Idaho hotels lead the northwestern states in increases in the average daily rate at hotels but also had the largest decrease in room occupancy over the past year, according to a hospitality research report.
The Marcus & Millichap Hospitality Research Report noted that average daily rates (ADR) at Idaho hotels increased 4.5 percent to $101.96 from July 2017 to July 2018, the largest increase among Oregon, Washington, Idaho, Montana and Wyoming.
Specifically in Boise, ADR increased 5.2 percent from $102.61 to $108.02, according to Greater Boise Auditorium District statistics.
The Marcus & Millichap report also cautioned that Idaho room occupancy “plummeted” 1.9 percentage points to 63.2 percent compared to a .3 percentage point increase to 64.2 percent across the five states. GBAD notes Boise occupancy dropped 2.7 percentage points to 72.0 percent.
The occupancy rate is moot because Idaho has added some 3,000 new rooms at about 40 new hotels in the past couple years, said Pat Rice, executive director at GBAD, which is funded by transient occupancy taxes charged at hotels.
Downtown Boise alone has added four new hotels with 580 rooms in less than two years.
“I would say nothing plummeted,” Rice said. “The occupancy rate is driven purely by supply. You add that kind of supply to the market, you might have more occupancy.”
But Rice said Boise has absorbed nearly all the new rooms, considering the vacancy rate is similar with more than 600 new rooms across the city. He noted that room nights increased by 66,925 to 1.56 million rooms filled over the course of a year.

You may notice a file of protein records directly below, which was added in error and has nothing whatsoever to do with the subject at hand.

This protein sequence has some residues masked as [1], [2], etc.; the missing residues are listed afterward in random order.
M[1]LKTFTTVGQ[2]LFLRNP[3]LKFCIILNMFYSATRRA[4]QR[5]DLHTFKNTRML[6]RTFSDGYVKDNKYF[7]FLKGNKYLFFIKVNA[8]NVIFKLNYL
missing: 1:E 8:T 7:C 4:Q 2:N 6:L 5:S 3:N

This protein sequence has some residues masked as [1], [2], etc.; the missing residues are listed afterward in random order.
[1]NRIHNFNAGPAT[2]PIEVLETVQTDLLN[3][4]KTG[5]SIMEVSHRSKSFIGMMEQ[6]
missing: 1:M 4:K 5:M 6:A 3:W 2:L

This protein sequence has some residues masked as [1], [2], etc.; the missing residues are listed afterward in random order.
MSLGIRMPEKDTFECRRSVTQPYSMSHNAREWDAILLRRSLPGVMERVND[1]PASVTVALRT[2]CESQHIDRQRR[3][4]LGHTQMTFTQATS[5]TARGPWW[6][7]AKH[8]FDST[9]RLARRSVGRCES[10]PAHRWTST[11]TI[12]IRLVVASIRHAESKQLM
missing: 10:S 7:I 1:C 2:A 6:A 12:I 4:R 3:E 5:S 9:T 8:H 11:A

“We’re up simply because of the number of conventions we can do,” Rice said.
Boise Centre events and conventions spiked following the August 2017 opening of the 36,000-square-foot Boise Centre East expansion. The number of total events at Boise Centre increased from 270 in 2016 to a projected 368 for 2018, bringing 42,000 more people to the convention center, and the number of conventions grew from 47 to 68, Rice said.
Room revenue also increased 7.3 percent to $170.4 million in July 2018 in the GBAD area, which is generally east of Eagle Road, Rice said.
Jared S. Barr built the largest hotel among the current generation of new hotels, the 185-room Marriott Residence Inn Boise Downtown/City Center. He is also building a 108-room Marriott TownePlace Suites in Twin Falls that is expected to open in June next to his 92-room Marriott Fairfield Inn.
“We put a massive amount of supply on the market,” Smith said. “We all need time to understand how it will affect all of us.”
New hotels aren’t the only factor taking a bite out of occupancy rates. Airbnb’s presence in Idaho more than tripled from 7,300 vacation home rentals in 2016 to 24,000 in 2018, according to the Idaho Department of Commerce.
“The vacation rental element made a much bigger impact,” said Matt Borud, Commerce’s chief marketing and innovation officer.
Borud said he has watched hotel room rates climb over the past two to three years.
“New high-end properties coming online is a driver of that,” Borud said.
Unlike neighboring states, where a lion’s share of tourism generally focuses on one or two general areas, Idaho has seen hotel construction all over the state in nearly all significant population centers. Idaho visitation is up 4 percent from 2015, according to Borud.
“Visitation is up across the state,” Borud said. “The growth is not limited to one or two pockets. Every area around the state has a unique travel opportunity.”
Marcus & Millichap also mentioned that “more flights are being added to and from Boise, giving visitors more flexibility to visit the state from some of the nation’s largest markets.”
Since June 2017, Boise Airport has seen several airlines launch service to new cities — Southwest Airlines offers flights to San Diego and San Jose, American Airlines to Chicago O’Hare and Allegiant to Phoenix-Mesa Gateway Airport. Frontier entered the market with service to Denver. American added a flight to Dallas, and Alaska Airlines increased plane size on some flights to Seattle, airport spokesman Sean Briggs said.
Passenger traffic increased 11 percent through July 2018 to 3.69 million.
“Last year was a record year, and we’re blowing it out of the water this year,” Briggs said.